“To me, the Long Path is distinctly New York in its diversity of terrain and scenery. Starting in the city, the trail wanders through parklands surrounded by suburbs. It continues through some of the state’s greatest parks, highest mountains, charming rural towns, and ends just outside the state capital. The diversity of landscapes on the Long Path is truly moving. The Hudson River, New York’s historical lifeblood, is visible from the Long Path in many spots. The trail covers the Palisades, Harriman, Schunnemunk, Wallkill Valley, Shawangunks, Catskills, and the hills and escarpments of Albany County in a journey of physical and beautiful diversity. From the lowest point at sea level along the Hudson to the trail’s summit atop Slide Mountain, the Long Path takes in a sampling of all that is beautiful and interesting in the Hudson Valley region.”
4. This Is 358 Miles of Heart and Passion for Trails
The Long Path exists because of the incredible passion of volunteers who want to be a part of the legacy of New York’s Greatest Trail.
“The Long Path is a living, breathing thing, and a labor of love on behalf of the volunteers who are continually working to improve it,” Ken Posner says. “It connects the dots between the natural beauty of the Hudson Valley and the cosmopolitan sprawl of the New York metropolitan area, taking you to some very special places and some very popular places. No two miles of the Long Path are the same, which makes it such a unique trail to explore and so important to protect.”
Maintainers and trail managers are always needed—adopt a section of the Long Path to call your own! Or come spend a few hours with one of our crews and help with the ongoing task of reducing road walks by constructing new trail. This fall, we have Long Path relocation projects in the northwest corner of Harriman State Park, on the Greene/Schoharie County line in the northern Catskills, and at the Schoharie/Albany County line connecting with the Partridge Run Wildlife Management Area. Come help us improve the trail! Learn more and discover all the ways you can get involved by emailing [email protected]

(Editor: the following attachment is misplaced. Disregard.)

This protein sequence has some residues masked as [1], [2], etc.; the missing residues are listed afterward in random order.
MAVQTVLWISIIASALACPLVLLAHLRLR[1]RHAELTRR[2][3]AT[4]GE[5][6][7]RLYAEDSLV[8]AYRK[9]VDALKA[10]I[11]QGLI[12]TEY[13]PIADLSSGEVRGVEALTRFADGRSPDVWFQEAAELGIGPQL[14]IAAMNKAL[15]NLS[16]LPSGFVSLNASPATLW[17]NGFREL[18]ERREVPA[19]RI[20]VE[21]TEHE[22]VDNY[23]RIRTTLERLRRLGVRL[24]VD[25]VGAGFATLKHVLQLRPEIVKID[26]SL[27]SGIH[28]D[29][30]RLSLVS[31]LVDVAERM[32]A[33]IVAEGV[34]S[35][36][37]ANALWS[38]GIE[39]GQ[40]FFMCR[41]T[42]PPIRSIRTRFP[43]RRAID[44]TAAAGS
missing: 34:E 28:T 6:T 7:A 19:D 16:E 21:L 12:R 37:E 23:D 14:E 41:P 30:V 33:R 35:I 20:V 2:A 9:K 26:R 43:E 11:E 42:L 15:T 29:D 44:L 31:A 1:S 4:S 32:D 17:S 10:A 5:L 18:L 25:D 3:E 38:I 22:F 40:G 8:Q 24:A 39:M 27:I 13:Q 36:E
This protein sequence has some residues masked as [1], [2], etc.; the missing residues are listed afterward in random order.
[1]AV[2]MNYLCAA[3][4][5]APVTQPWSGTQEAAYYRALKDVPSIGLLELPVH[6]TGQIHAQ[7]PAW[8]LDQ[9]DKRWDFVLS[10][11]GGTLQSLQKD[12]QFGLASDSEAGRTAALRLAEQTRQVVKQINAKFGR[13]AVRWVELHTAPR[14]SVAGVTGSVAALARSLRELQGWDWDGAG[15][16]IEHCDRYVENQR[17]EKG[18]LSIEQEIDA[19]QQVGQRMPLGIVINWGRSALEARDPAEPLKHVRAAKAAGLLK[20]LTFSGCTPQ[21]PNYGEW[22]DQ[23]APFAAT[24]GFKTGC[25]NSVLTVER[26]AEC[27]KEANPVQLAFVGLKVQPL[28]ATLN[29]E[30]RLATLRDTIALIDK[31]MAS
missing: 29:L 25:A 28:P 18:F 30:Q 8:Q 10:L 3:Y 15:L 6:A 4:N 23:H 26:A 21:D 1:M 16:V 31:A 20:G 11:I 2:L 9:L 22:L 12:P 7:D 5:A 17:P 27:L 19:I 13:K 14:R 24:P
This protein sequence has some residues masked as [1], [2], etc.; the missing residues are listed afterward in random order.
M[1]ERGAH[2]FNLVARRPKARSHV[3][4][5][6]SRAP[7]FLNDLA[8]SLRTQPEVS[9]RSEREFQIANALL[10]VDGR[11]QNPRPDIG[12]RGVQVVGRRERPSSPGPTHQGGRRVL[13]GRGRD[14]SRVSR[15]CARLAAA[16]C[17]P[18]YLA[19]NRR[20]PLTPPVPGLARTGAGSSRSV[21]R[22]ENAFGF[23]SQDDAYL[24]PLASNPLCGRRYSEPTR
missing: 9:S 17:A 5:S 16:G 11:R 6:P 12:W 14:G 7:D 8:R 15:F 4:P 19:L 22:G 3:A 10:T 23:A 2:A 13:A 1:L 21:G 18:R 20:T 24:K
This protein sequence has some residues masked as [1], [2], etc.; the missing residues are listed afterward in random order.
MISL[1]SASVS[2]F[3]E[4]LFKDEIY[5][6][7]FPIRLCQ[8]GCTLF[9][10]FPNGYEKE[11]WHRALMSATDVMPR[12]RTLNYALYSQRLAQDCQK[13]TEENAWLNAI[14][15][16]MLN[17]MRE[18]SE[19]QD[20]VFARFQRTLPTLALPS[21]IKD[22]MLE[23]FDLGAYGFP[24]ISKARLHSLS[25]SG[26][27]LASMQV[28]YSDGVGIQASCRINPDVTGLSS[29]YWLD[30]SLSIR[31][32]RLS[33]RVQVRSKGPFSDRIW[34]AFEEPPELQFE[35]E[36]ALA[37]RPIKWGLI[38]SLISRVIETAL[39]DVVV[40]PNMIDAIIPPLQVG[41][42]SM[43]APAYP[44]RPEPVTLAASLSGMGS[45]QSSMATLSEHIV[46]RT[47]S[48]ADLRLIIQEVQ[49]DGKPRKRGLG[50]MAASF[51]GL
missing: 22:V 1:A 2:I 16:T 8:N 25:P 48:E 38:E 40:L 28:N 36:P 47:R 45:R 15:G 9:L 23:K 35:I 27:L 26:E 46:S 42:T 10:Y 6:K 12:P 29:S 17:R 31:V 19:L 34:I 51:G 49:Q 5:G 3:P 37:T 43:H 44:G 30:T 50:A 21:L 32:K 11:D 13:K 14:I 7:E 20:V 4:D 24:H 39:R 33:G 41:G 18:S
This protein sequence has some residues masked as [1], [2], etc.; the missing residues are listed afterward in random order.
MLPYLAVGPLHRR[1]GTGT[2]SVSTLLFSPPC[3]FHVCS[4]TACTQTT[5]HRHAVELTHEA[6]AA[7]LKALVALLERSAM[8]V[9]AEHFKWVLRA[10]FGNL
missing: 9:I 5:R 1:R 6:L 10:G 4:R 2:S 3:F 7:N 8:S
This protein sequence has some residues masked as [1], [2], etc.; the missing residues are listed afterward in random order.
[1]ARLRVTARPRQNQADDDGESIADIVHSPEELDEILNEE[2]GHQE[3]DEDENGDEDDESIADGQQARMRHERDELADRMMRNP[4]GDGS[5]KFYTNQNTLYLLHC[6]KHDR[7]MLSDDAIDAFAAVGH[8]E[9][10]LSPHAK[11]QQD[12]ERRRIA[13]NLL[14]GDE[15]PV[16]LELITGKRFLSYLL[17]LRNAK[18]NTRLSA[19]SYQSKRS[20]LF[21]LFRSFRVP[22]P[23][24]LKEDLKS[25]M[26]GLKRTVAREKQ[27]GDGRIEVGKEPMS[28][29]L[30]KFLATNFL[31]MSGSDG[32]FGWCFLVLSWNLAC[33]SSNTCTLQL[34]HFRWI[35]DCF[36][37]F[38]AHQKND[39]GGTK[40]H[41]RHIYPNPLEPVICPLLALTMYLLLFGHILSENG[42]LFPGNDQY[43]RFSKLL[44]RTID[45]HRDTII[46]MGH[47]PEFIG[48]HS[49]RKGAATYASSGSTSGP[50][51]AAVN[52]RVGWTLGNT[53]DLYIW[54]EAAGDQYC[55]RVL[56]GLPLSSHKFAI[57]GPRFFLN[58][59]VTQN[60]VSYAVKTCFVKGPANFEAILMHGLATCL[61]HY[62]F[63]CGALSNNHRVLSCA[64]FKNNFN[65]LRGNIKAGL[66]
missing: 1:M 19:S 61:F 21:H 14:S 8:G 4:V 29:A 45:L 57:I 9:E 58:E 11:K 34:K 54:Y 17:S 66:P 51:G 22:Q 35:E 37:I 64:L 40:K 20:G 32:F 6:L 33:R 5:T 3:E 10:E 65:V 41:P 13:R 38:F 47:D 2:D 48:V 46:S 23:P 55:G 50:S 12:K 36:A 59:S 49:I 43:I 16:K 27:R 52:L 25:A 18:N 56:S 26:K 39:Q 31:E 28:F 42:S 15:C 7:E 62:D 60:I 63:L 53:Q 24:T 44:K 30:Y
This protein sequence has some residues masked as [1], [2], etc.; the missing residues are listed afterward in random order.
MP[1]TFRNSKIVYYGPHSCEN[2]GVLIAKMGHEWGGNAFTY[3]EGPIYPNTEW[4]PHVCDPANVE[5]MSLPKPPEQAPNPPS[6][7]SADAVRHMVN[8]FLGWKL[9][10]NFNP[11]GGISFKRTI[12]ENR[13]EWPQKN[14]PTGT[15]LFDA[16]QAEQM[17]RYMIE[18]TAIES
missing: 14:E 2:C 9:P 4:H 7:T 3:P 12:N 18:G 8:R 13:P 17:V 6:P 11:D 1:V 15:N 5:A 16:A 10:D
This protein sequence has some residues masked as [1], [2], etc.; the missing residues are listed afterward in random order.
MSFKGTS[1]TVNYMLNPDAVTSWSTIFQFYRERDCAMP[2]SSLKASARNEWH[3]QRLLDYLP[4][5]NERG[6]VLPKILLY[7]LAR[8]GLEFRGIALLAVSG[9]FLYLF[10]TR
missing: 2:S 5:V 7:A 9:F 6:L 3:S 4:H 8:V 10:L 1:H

5. Preserving the Long Path Helps Protect Trails and Create Parks
In efforts to complete and improve the Long Path, parks have been created, and open space has been preserved. The Trail Conference’s Conservation Committee works to preserve open space with a vision to create green corridors, eventually linking lands that have already been preserved.
As volunteer chair of the Long Path North and chair of the Trail Conference Conservation Committee, it’s quite possible that Andy Garrison knows more about and devotes more time to preserving and improving the Long Path than anyone else. Andy has been making considerable contributions to the trail for the last 13 years. In that time, thousands of acres of undeveloped land have been preserved and about 40 miles of the Long Path have been moved off of roads.
The Trail Conference's work in purchasing key parcels of land for transfer to state ownership not only improves the trail experience by allowing us to move trails off of road walks, it also aids in the creation and expansion of public parks. The Trail Conference has played an important role in protecting the Long Path that led to the preservation of several state forests, including Huckleberry Ridge, Graham Mountain, Gobbler’s Knob, and Roosa Gap.